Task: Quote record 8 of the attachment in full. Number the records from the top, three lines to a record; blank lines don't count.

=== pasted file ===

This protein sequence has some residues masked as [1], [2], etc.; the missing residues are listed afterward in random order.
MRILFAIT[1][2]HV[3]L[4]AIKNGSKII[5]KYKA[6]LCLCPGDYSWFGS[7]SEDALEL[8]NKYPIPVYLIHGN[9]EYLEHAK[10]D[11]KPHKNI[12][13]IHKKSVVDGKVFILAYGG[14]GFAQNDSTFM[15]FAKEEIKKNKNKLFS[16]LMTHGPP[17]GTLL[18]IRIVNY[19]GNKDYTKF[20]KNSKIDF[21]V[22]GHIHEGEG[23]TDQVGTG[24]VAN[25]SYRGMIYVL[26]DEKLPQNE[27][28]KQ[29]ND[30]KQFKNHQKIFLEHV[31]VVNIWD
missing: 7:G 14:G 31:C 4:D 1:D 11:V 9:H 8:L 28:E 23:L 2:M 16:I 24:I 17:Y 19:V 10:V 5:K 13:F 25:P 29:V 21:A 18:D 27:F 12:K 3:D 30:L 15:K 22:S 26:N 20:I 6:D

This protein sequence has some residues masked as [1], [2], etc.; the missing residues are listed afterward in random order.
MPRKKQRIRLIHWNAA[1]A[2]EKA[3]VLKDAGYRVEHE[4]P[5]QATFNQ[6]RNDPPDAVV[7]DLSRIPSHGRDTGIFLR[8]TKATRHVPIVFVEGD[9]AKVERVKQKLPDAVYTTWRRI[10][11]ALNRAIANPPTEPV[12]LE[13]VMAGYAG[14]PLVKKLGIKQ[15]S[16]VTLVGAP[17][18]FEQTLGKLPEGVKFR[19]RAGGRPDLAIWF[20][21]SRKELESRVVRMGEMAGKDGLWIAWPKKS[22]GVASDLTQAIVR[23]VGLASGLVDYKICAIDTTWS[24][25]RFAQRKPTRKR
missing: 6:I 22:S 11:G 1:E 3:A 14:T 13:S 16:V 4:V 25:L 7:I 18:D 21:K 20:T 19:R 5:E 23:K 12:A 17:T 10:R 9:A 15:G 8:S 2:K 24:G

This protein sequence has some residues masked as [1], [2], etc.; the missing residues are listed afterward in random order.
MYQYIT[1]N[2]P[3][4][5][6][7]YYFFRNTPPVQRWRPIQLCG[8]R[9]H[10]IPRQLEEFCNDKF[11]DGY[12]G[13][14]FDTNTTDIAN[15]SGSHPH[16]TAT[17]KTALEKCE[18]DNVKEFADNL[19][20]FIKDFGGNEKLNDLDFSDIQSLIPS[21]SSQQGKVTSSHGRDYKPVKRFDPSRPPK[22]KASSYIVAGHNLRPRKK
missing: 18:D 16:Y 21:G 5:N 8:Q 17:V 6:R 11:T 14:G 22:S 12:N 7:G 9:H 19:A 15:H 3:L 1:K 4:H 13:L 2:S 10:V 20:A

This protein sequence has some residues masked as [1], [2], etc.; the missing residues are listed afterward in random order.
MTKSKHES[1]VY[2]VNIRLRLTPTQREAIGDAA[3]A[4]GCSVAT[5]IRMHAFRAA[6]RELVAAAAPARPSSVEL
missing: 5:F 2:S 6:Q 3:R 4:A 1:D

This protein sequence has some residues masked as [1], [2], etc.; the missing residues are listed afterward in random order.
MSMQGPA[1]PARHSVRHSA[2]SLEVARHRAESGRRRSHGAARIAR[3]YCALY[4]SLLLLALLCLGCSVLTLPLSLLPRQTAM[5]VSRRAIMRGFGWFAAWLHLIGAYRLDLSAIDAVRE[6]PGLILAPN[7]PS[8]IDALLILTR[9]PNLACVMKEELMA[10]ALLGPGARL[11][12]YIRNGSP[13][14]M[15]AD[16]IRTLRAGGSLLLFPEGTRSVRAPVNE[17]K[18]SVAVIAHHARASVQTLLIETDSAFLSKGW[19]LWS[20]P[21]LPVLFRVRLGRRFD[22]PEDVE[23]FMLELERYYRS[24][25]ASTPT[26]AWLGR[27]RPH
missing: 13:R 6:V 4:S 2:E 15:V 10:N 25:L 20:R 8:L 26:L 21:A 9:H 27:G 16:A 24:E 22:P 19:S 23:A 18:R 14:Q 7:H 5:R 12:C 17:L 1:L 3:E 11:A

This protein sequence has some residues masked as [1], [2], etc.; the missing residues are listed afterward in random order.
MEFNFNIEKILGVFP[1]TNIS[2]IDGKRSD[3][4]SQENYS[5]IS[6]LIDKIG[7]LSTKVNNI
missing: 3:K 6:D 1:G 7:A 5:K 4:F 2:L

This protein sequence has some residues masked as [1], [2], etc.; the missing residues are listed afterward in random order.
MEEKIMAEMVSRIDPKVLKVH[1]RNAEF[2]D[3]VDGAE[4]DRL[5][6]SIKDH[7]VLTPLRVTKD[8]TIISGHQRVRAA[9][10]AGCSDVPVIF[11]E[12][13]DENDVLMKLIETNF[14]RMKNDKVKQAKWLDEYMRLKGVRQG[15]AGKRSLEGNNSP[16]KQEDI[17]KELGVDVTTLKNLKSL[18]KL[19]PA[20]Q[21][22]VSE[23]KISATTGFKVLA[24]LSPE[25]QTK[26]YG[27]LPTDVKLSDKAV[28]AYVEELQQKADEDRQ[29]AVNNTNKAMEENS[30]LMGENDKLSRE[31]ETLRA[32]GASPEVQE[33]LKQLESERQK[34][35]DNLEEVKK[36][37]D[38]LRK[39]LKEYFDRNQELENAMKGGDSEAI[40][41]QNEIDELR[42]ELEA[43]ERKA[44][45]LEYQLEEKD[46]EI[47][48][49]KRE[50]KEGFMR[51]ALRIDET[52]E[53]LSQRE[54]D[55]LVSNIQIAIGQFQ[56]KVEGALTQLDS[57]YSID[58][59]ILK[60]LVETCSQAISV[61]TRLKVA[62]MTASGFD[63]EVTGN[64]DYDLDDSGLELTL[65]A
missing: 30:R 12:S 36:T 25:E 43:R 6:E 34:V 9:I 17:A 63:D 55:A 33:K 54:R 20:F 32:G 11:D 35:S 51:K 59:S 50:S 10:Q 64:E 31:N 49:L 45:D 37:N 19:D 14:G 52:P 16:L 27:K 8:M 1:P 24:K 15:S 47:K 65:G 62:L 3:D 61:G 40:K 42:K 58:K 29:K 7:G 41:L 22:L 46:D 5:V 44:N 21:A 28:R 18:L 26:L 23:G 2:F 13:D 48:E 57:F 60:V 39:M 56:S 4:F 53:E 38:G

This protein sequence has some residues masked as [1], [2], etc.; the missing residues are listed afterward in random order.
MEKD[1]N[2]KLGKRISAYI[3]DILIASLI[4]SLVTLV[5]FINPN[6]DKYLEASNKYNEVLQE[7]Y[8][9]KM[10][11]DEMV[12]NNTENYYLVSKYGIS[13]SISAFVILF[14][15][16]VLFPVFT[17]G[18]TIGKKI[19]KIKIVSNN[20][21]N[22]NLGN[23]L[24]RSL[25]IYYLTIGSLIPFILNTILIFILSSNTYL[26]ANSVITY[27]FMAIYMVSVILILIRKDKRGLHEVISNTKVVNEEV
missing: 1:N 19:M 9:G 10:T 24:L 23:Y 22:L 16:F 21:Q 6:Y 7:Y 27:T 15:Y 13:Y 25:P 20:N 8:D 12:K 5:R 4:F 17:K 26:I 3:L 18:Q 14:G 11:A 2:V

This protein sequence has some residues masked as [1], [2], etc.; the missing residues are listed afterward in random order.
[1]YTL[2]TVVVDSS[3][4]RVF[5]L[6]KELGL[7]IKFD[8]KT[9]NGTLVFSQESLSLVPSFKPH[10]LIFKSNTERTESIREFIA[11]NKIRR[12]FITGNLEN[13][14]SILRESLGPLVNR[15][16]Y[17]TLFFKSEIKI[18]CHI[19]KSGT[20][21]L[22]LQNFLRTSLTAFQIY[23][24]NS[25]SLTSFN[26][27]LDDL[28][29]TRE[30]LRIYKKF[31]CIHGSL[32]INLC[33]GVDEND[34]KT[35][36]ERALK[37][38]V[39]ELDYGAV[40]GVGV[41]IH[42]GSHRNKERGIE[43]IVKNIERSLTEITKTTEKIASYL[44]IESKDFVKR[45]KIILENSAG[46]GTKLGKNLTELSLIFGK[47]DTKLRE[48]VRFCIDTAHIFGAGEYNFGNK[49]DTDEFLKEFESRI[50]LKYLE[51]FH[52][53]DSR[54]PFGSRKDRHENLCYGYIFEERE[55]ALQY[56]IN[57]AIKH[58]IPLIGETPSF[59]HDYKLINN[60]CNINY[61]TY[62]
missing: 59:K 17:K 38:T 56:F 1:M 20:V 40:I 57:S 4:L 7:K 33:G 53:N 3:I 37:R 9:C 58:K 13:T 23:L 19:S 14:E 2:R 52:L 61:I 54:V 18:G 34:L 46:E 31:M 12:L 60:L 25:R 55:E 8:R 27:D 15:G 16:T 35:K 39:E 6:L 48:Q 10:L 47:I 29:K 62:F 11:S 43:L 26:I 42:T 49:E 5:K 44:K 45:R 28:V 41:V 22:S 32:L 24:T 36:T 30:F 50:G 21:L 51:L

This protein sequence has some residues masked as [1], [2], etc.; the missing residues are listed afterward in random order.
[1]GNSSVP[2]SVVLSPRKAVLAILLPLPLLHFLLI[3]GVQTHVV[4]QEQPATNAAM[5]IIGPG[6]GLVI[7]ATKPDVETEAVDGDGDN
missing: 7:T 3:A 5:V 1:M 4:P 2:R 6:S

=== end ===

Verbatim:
This protein sequence has some residues masked as [1], [2], etc.; the missing residues are listed afterward in random order.
MEKD[1]N[2]KLGKRISAYI[3]DILIASLI[4]SLVTLV[5]FINPN[6]DKYLEASNKYNEVLQE[7]Y[8][9]KM[10][11]DEMV[12]NNTENYYLVSKYGIS[13]SISAFVILF[14][15][16]VLFPVFT[17]G[18]TIGKKI[19]KIKIVSNN[20][21]N[22]NLGN[23]L[24]RSL[25]IYYLTIGSLIPFILNTILIFILSSNTYL[26]ANSVITY[27]FMAIYMVSVILILIRKDKRGLHEVISNTKVVNEEV
missing: 1:N 19:M 9:G 10:T 24:L 23:Y 22:L 16:F 21:Q 6:Y 7:Y 27:T 15:Y 13:Y 25:P 20:N 8:D 12:K 5:R 4:F 17:K 26:I 3:L 18:Q 14:G 11:A 2:V